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The BG News
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September 21, 2023

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Students, residents gather to hear US Sen. Sherrod Brown speak about increasing the federal minimum wage


US Sen. Sherrod Brown (D-Ohio) speaks in support of raising the federal minimum wage at Grounds for Thought in downtown Bowling Green on Tuesday morning.

Students and local residents could see a boost in their paychecks during the next few years, barring the approval of a U.S. Senate bill seeking to raise the federal minimum wage to $10.10.

Using his Grounds for Thought coffee shop as a backdrop, local business owner Kelly Wicks joined Sen. Sherrod Brown (D-Ohio) and local mother Carrie Day to advocate for such a bill.

The three spoke to a crowd of nearly 75 people in support of the Fair Minimum Wage Act of 2013, which would raise Ohioans’ minimum wage by $2.25 from the current $7.85 mark. The bill, sponsored by Sen. Tom Harkin (D-Iowa) earlier this month, would raise the minimum wage incrementally to $10.10 by 2015.

Brown dismissed criticisms that the bill would lead to fewer jobs and higher inflation, adding that the U.S. continuing to move in a progressive direction is a positive step for the country.

“It’s a myth that it costs jobs,” Brown said. “Minimum wage that keeps up with inflation is good for our country.”

Rather than hurting the economy, Brown contends the bill would bring $30 billion into the market because workers would spend their extra money back into the economy.

Describing the current minimum wage as being “behind the times,” Michael Hart, a sophomore, said the increase could help struggling college students.

“It’s hurting college students who are trying to pay tuition,” Hart said. “[Brown] is just trying to steer Wood County in the right direction.”

Supporting the minimum wage increase as a small business owner makes sense to improve working conditions for his employees, Wicks said. With higher wages, members of the community would be able to more easily support school levies, local businesses and other city endeavors, Wicks said.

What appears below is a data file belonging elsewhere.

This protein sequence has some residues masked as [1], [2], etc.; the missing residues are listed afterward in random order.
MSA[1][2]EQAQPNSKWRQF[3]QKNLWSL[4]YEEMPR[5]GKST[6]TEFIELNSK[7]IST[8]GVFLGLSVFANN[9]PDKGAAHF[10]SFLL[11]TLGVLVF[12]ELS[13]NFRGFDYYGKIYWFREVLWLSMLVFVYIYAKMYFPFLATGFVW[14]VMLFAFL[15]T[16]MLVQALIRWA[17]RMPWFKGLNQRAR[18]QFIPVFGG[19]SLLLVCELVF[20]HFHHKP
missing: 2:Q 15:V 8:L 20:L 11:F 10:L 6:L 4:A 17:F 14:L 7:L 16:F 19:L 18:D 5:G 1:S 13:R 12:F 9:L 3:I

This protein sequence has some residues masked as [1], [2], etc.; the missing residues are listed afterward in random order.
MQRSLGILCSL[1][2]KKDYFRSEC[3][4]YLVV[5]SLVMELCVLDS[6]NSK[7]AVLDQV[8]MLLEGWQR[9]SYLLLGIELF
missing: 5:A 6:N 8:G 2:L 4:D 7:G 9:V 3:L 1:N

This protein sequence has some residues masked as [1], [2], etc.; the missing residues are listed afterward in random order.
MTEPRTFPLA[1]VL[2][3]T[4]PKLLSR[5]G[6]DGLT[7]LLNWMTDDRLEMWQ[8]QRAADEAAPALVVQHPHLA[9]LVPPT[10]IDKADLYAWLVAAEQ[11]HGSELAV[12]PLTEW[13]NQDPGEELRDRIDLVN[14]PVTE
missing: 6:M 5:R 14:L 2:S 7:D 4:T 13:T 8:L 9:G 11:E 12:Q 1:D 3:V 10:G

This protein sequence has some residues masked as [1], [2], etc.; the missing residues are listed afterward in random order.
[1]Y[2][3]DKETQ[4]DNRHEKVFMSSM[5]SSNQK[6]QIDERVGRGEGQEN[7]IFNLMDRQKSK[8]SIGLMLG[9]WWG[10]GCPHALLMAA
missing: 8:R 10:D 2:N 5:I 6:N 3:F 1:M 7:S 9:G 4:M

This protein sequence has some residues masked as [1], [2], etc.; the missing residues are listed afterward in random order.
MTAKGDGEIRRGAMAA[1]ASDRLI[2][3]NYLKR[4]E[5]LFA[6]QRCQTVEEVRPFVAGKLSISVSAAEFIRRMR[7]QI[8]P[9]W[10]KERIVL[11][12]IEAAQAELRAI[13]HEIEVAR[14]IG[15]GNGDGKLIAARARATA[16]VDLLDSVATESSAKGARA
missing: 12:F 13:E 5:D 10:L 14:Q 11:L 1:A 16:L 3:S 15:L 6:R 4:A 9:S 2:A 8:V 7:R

“It makes no sense for a business owner to drive a Lexus if his workers can’t afford a car,” Wicks said.

Following Brown and Wicks at the podium, Day spoke of her struggle to support two daughters on a minimum wage salary.

“If we made more, we could pay bills and pay babysitters,” Day told the crowd. “We don’t need a lot to be happy, we just need enough.”

Brown, one of 26 cosponsors for the bill, hopes enough means a near 30 percent increase to Ohio’s minimum wage, $7.85 an hour for non-tipped workers, set by the state’s Department of Commerce for this year.

An Ohio employee working 40 hours per week on minimum wage currently makes around $15,600 a year. With the increase to $10.10 per hour, the same worker would see their annual pay jump by nearly $5,500.

With a U.S. Congress whose annual pay is listed at $174,000, the median net worth of the 535 members of Congress is an estimated $966,000, according to the Center for Responsive Politics.

Asked if this means Congressional opposition should be categorized as wealthy and “out of touch” or as mere economic policy differences, Brown acknowledged the difference in perspectives.

“Sometimes, Washington D.C. speaks with an upper class accent,” Brown told The BG News. “I hope [Congress] listens to the people.”

Even with broad American support for raising the federal minimum wage, with 71 percent of a Gallup survey this month approving such a measure, Brown said meeting with constituents about the issue will help signal Congress they need to act.

Sophomore Morgan Holliger of the College Democrats said direct appeal to citizens from legislators like at Grounds for Thought helps improve political participation and awareness of issues.

“There’s a lot of misunderstanding,” she said of the minimum wage proposal.

Months after losing a state representatives race, Wicks said he still hopes to maintain political activism within Grounds for Thought and the community.

“Grounds for Thought has always been the source of political discourse,” Wicks said. “That’s the role of a coffee shop.”

Editor’s note: Editor-in-Chief Max Filby contributed reporting for this story.

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